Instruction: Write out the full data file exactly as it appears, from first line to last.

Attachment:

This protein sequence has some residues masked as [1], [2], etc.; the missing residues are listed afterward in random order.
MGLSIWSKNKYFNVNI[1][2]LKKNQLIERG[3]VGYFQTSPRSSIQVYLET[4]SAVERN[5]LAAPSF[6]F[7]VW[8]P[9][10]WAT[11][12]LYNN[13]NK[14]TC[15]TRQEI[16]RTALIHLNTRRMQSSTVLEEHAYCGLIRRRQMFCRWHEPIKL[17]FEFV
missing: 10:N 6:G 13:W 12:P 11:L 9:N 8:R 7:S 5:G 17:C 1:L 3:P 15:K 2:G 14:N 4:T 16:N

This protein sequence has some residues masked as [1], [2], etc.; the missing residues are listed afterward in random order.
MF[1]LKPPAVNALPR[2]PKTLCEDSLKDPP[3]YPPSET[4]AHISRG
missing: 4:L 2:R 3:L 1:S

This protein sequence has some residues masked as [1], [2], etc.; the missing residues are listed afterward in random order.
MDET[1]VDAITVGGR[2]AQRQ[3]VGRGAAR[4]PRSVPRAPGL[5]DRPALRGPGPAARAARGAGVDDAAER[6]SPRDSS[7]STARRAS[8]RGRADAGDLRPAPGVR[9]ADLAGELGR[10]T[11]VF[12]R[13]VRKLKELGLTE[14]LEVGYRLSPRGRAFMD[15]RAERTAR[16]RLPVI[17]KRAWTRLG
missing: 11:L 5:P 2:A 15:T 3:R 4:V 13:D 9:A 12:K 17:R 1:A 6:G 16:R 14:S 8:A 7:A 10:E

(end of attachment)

This protein sequence has some residues masked as [1], [2], etc.; the missing residues are listed afterward in random order.
MGLSIWSKNKYFNVNI[1][2]LKKNQLIERG[3]VGYFQTSPRSSIQVYLET[4]SAVERN[5]LAAPSF[6]F[7]VW[8]P[9][10]WAT[11][12]LYNN[13]NK[14]TC[15]TRQEI[16]RTALIHLNTRRMQSSTVLEEHAYCGLIRRRQMFCRWHEPIKL[17]FEFV
missing: 10:N 6:G 13:W 12:P 11:L 9:N 8:R 7:S 5:G 17:C 1:L 3:P 15:K 2:G 14:N 4:T 16:N

This protein sequence has some residues masked as [1], [2], etc.; the missing residues are listed afterward in random order.
MF[1]LKPPAVNALPR[2]PKTLCEDSLKDPP[3]YPPSET[4]AHISRG
missing: 4:L 2:R 3:L 1:S

This protein sequence has some residues masked as [1], [2], etc.; the missing residues are listed afterward in random order.
MDET[1]VDAITVGGR[2]AQRQ[3]VGRGAAR[4]PRSVPRAPGL[5]DRPALRGPGPAARAARGAGVDDAAER[6]SPRDSS[7]STARRAS[8]RGRADAGDLRPAPGVR[9]ADLAGELGR[10]T[11]VF[12]R[13]VRKLKELGLTE[14]LEVGYRLSPRGRAFMD[15]RAERTAR[16]RLPVI[17]KRAWTRLG
missing: 11:L 5:P 2:A 15:T 3:R 4:V 13:D 9:A 12:K 17:R 1:A 6:G 16:R 14:S 8:A 7:A 10:E